“The temples of the Forgefather have fallen. The clerics and defenders that could once be found across the nine lands are no more. Priests huddle in the great temple, clinging to the echoes of their lost religion. But the Father has fallen silent. There are none who still hear his voice.
The mines of Aspiration lie far below the temple’s marble halls. Slaves toil in the blackness, striving to earn their way into the church and the light. Wynn has been sold into this fate, traded for a handful of silver. In the depths of the mines, where none dare carry flame, he must meet his tally or die. But there are things that lurk in that darkness, and still darker things within the hearts of men.
When the souls bound to the great forge are released in a failed ritual, one novice flees down into the darkness of the mines. The soulwraiths know only hunger, the risen know only hate. In the blackest depths Kharios must seek a light to combat the darkness which descends.”
Faithless is the latest book by Graham Austin-King, the first novel I’ve read by this author. I picked it up in no small part due to the amazing cover (designed by Pen Astridge), but also the tantalising blurb. It hints at so many interesting things… a fallen religion, magic and ritual based around a god of fire and forge, young protagonists struggling under the weight of slavery and duty, and dark forces set loose upon the world. And Faithless delivers all of that, just not in the way I expected.
The mines of Aspiration and the Temple of the Forgefather are no Hogwarts – they’re much more grim and violent than that – but there is a comparison to be made. Fantasy fans usually love or hate the training-to-become-a-wizard trope, and depending on which side of that you fall on, you might either love or hate this novel. The trope is given its own spin in this tale, for sure – enough to make it seem fresh and interesting – but make no mistake, it’s the majority of this story.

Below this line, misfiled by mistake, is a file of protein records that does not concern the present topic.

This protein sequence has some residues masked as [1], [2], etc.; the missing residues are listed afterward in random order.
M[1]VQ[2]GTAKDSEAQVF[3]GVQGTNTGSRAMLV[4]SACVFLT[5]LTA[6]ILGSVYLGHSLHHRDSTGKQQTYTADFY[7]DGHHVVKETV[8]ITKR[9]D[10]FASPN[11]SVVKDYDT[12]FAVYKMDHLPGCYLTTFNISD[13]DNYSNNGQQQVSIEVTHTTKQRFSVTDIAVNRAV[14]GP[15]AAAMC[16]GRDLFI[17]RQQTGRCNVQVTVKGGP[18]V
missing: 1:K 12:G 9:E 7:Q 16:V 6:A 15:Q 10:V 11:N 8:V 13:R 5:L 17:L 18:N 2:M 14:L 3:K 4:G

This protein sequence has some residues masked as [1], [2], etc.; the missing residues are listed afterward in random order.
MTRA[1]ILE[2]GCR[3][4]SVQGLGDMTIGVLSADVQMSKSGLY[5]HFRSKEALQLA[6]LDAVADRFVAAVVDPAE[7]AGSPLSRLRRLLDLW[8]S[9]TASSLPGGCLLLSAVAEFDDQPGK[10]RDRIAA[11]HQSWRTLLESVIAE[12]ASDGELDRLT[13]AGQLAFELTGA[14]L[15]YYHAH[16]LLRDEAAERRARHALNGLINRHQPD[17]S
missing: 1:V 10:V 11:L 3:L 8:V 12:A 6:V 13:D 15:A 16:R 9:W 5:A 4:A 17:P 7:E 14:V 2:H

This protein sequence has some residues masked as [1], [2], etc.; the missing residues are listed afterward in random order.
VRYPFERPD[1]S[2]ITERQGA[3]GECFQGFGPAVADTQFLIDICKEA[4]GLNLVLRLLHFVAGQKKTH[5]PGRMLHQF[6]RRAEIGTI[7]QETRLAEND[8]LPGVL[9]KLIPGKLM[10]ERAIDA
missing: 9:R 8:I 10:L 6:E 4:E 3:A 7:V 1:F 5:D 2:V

I personally love this staple fantasy narrative, so it surprised me that I didn’t quite love this iteration of it. The novel is well-written, finding its stride after a few chapters, and the characters are well-drawn, but I found myself struggling to keep picking the book back up. I put this largely down to the pacing, which seemed to drag its heels until roughly the 85% mark, and also the structure.
I don’t want to give too much away about the particular narrative structure of this book, but I will say that one of the main plot points mentioned in the blurb doesn’t occur until you’re 65% of the way through. There’s some narrative subterfuge going on here, too – I understand why the author has done it, and some readers will love the reveal of it, but I personally feel that the book would have been stronger if the author had written it “up-front” and employed a more traditional dual narrative technique. And the way the reveal is done, Austin-King sacrifices narrative momentum for tension (I presume), which sadly did not work for me – instead, the tension dials down dramatically just as it’s ratcheting up. And the novel never quite manages to recapture that previous momentum. I thought it was an odd choice, but perhaps other readers will feel the benefit where I didn’t.
Overall, this is a largely well-written book that glories in its grim and violent setting. There’s a lot to like for fans of grimdark. The characters are suitably flawed, and the magic and mystique at the heart of the book is intriguing. Unfortunately for me (and I might be in the minority here), the narrative structure and pacing worked to disconnect me from the story and I didn’t care enough about the characters to make the journey worthwhile. However, the author did answer a lot of the questions regarding the central mystery of the novel, which I did appreciate and which I think many readers will find satisfying.
I’ll probably check out what Austin-King has to offer next, though I’ve not been inspired to mine his backlist just yet. I give Faithless three out of five stars, since I suspect it warrants that even though my own reading of it would be closer to two stars.